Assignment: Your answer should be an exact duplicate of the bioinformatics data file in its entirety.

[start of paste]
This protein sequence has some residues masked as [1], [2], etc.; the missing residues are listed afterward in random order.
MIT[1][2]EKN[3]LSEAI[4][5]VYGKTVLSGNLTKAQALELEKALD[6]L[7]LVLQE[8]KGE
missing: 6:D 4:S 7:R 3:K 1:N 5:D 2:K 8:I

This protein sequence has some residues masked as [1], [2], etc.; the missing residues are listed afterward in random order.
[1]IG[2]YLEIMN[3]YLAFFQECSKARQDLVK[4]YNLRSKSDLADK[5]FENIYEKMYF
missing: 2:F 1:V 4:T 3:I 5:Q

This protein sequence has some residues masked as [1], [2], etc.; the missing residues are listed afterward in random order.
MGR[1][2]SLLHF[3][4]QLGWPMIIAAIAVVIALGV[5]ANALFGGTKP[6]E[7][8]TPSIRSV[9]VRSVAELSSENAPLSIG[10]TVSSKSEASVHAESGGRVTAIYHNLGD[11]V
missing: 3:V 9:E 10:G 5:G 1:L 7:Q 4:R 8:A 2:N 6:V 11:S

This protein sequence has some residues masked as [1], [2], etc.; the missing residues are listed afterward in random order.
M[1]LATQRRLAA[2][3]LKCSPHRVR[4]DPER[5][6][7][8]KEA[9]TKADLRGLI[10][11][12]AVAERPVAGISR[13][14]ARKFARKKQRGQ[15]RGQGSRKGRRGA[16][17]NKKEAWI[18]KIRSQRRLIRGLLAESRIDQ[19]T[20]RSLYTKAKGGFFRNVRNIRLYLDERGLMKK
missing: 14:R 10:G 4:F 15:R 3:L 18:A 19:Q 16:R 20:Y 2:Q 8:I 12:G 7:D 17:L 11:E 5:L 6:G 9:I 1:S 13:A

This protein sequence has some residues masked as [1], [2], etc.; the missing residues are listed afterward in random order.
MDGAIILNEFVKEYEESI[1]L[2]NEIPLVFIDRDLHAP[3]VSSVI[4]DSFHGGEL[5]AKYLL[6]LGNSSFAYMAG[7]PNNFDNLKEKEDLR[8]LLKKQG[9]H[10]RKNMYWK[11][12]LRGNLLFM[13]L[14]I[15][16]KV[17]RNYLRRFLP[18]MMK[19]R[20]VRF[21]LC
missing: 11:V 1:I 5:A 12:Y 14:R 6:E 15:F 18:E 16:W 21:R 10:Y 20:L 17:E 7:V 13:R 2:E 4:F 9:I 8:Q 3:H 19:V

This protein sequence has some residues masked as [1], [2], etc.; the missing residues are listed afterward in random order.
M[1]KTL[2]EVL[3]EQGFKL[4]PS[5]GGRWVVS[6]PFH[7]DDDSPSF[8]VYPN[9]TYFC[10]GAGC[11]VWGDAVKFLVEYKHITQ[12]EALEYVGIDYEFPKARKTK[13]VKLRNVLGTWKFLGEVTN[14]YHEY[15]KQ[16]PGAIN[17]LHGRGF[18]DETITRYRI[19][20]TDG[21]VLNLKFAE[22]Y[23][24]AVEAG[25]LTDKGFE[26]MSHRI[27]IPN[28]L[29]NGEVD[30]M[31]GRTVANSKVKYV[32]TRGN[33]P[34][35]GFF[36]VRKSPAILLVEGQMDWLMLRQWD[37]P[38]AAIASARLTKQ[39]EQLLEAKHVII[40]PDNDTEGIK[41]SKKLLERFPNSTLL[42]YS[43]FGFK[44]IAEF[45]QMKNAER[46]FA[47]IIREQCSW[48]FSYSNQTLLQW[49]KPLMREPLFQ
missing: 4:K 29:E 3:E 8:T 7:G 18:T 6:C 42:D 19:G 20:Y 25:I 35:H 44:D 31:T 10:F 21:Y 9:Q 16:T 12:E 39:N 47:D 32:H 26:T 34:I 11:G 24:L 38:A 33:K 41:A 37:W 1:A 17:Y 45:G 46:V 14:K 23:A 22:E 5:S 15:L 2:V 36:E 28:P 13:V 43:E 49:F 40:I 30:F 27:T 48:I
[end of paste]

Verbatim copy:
This protein sequence has some residues masked as [1], [2], etc.; the missing residues are listed afterward in random order.
MIT[1][2]EKN[3]LSEAI[4][5]VYGKTVLSGNLTKAQALELEKALD[6]L[7]LVLQE[8]KGE
missing: 6:D 4:S 7:R 3:K 1:N 5:D 2:K 8:I

This protein sequence has some residues masked as [1], [2], etc.; the missing residues are listed afterward in random order.
[1]IG[2]YLEIMN[3]YLAFFQECSKARQDLVK[4]YNLRSKSDLADK[5]FENIYEKMYF
missing: 2:F 1:V 4:T 3:I 5:Q

This protein sequence has some residues masked as [1], [2], etc.; the missing residues are listed afterward in random order.
MGR[1][2]SLLHF[3][4]QLGWPMIIAAIAVVIALGV[5]ANALFGGTKP[6]E[7][8]TPSIRSV[9]VRSVAELSSENAPLSIG[10]TVSSKSEASVHAESGGRVTAIYHNLGD[11]V
missing: 3:V 9:E 10:G 5:G 1:L 7:Q 4:R 8:A 2:N 6:V 11:S

This protein sequence has some residues masked as [1], [2], etc.; the missing residues are listed afterward in random order.
M[1]LATQRRLAA[2][3]LKCSPHRVR[4]DPER[5][6][7][8]KEA[9]TKADLRGLI[10][11][12]AVAERPVAGISR[13][14]ARKFARKKQRGQ[15]RGQGSRKGRRGA[16][17]NKKEAWI[18]KIRSQRRLIRGLLAESRIDQ[19]T[20]RSLYTKAKGGFFRNVRNIRLYLDERGLMKK
missing: 14:R 10:G 4:F 15:R 3:L 18:A 19:Q 16:R 20:Y 2:Q 8:I 12:G 7:D 17:L 11:E 5:L 6:G 9:I 1:S 13:A

This protein sequence has some residues masked as [1], [2], etc.; the missing residues are listed afterward in random order.
MDGAIILNEFVKEYEESI[1]L[2]NEIPLVFIDRDLHAP[3]VSSVI[4]DSFHGGEL[5]AKYLL[6]LGNSSFAYMAG[7]PNNFDNLKEKEDLR[8]LLKKQG[9]H[10]RKNMYWK[11][12]LRGNLLFM[13]L[14]I[15][16]KV[17]RNYLRRFLP[18]MMK[19]R[20]VRF[21]LC
missing: 11:V 1:I 5:A 12:Y 14:R 6:E 15:F 18:E 16:W 21:R 10:Y 20:L 17:E 7:V 13:R 2:E 4:F 9:I 8:Q 3:H 19:V

This protein sequence has some residues masked as [1], [2], etc.; the missing residues are listed afterward in random order.
M[1]KTL[2]EVL[3]EQGFKL[4]PS[5]GGRWVVS[6]PFH[7]DDDSPSF[8]VYPN[9]TYFC[10]GAGC[11]VWGDAVKFLVEYKHITQ[12]EALEYVGIDYEFPKARKTK[13]VKLRNVLGTWKFLGEVTN[14]YHEY[15]KQ[16]PGAIN[17]LHGRGF[18]DETITRYRI[19][20]TDG[21]VLNLKFAE[22]Y[23][24]AVEAG[25]LTDKGFE[26]MSHRI[27]IPN[28]L[29]NGEVD[30]M[31]GRTVANSKVKYV[32]TRGN[33]P[34][35]GFF[36]VRKSPAILLVEGQMDWLMLRQWD[37]P[38]AAIASARLTKQ[39]EQLLEAKHVII[40]PDNDTEGIK[41]SKKLLERFPNSTLL[42]YS[43]FGFK[44]IAEF[45]QMKNAER[46]FA[47]IIREQCSW[48]FSYSNQTLLQW[49]KPLMREPLFQ
missing: 4:K 29:E 3:E 8:T 7:G 18:T 6:C 42:D 19:G 20:Y 25:I 35:H 44:D 31:T 10:F 21:Y 9:Q 16:T 12:E 39:N 47:D 32:H 26:T 34:I 11:G 24:L 38:A 33:K 41:A 37:W 1:A 17:Y 45:G 46:V 14:K 23:A 22:E 5:S 15:L 2:V 36:E 28:P 13:V 43:E 49:F 40:I 30:F 27:T 48:I